So, how do you get started? I recommend going to a reputable gun firing range and ask to get some basic instructions; and while doing so, try a few different types of hand guns. You will want one that you are comfortable handling and shooting. The most recommended type of gun for beginners is a revolver, such as a 38 Special. It is easy to use and is reliable to shoot. Personally, I prefer a semi-automatic such as the Glock 19. Your gun store representatives will most likely state that for personal protection you should consider at least a .38 caliber or 9 mm handgun, i.e. one with “stopping power”. However, if you are more comfortable with a smaller gun, for example, a .22 caliber, then that is what you should get. Glock makes great 9 mm’s, Smith & Wesson has good .38 SPs and Ruger has a very nice 22; and these guns are very affordable. The key is to find a gun you like; so try/rent a few and experiment. If you purchase a good quality hand gun from a well-known manufacturer, you will be well satisfied.

Point Blank Gun Counter

Point Blank Gun Counter – selection of firearms for sale at a typical firing range’s store

Note: When purchasing a hand gun, the sales person may suggest you get a “trigger job” performed on your gun, especially if you mention you might be using the gun in competition. This is NOT recommended for those starting out; and for anyone who will be using the gun for protection. A “trigger job” will usually reduce the pressure it takes to pull the trigger, and makes the trigger smoother and easier to pull. The major disadvantage is that in an adrenalin-fed, life-threatening situation, you do not want a light finger pull to prematurely fire your gun. In the future, if you truly use a gun solely for competition, then you can consider getting a “trigger job”.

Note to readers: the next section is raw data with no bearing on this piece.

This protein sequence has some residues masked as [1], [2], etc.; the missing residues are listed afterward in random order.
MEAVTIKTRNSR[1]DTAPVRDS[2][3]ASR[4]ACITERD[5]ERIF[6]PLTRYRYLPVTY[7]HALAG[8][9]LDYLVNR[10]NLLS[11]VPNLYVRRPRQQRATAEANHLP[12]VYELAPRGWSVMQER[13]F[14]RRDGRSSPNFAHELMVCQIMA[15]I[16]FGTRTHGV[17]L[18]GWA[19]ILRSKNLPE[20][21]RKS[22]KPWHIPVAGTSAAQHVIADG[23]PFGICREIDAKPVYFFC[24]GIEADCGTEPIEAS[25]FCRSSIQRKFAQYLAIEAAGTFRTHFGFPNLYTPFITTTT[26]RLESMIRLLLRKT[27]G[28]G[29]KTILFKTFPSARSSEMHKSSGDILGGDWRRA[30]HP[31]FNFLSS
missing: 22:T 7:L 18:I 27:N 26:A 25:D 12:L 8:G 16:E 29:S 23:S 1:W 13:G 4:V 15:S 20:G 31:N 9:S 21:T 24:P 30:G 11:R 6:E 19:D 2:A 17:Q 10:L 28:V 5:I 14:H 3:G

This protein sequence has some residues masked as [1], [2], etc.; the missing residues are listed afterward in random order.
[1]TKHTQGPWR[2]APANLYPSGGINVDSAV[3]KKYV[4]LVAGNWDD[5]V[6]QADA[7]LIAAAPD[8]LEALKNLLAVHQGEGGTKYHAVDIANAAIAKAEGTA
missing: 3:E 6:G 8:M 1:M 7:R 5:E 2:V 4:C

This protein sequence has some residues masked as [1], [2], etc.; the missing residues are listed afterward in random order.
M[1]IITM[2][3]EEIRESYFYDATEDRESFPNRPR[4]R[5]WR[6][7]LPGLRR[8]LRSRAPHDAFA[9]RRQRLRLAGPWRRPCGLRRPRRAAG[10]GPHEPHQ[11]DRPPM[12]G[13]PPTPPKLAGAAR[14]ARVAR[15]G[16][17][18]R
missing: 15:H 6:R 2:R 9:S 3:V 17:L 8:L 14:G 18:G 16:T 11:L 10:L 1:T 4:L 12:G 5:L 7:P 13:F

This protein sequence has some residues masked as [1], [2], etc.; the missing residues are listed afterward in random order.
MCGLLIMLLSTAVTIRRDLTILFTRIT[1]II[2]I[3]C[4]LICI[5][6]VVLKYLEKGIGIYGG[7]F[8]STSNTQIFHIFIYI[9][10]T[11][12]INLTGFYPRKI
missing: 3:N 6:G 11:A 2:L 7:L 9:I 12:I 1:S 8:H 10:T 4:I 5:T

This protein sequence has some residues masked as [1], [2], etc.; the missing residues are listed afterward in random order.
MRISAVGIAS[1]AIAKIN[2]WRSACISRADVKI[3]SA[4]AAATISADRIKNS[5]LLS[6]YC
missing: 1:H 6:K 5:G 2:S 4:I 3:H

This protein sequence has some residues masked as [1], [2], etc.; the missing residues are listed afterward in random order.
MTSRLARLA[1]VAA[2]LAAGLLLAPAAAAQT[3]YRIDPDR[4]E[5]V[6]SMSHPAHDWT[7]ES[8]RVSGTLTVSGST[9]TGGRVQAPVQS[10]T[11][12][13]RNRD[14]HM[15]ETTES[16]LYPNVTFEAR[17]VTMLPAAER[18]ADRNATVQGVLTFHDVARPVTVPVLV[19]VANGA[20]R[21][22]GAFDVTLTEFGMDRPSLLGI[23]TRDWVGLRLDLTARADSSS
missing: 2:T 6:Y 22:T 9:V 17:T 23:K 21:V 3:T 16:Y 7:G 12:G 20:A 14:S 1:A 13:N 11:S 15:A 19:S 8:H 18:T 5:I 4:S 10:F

Once you have purchased your hand gun, you should get some additional lessons and practice. Please make the effort to get to a range to fire your hand gun at least a few times a year. Then at least once a year clean your hand gun as recommended. If you do a search on YouTube.com, you can quickly find several videos that will guide you step-by-step through the disassembly and cleaning process for your make and model gun.

Shooting Range at Point Blank

Shooting Range at Point Blank

Photo: Today’s modern ranges with state of the art equipment make target practice a pleasure. Some of the ranges, such as the one pictured above at the Point Blank Range, can have the targets programed to simulate various firing scenarios.

You will need ammunition, and probably at least two different types. To keep it simple, any ammunition from a well known brand such as Wilson, Remington, CCI, Winchester, American Eagle, PMC, Federal, etc., will do just fine for target practice. Just stay away from “reloads” and brands from the Far East. (Always purchase just one box and test the ammunition in your gun before making any bulk purchases of the same ammunition.)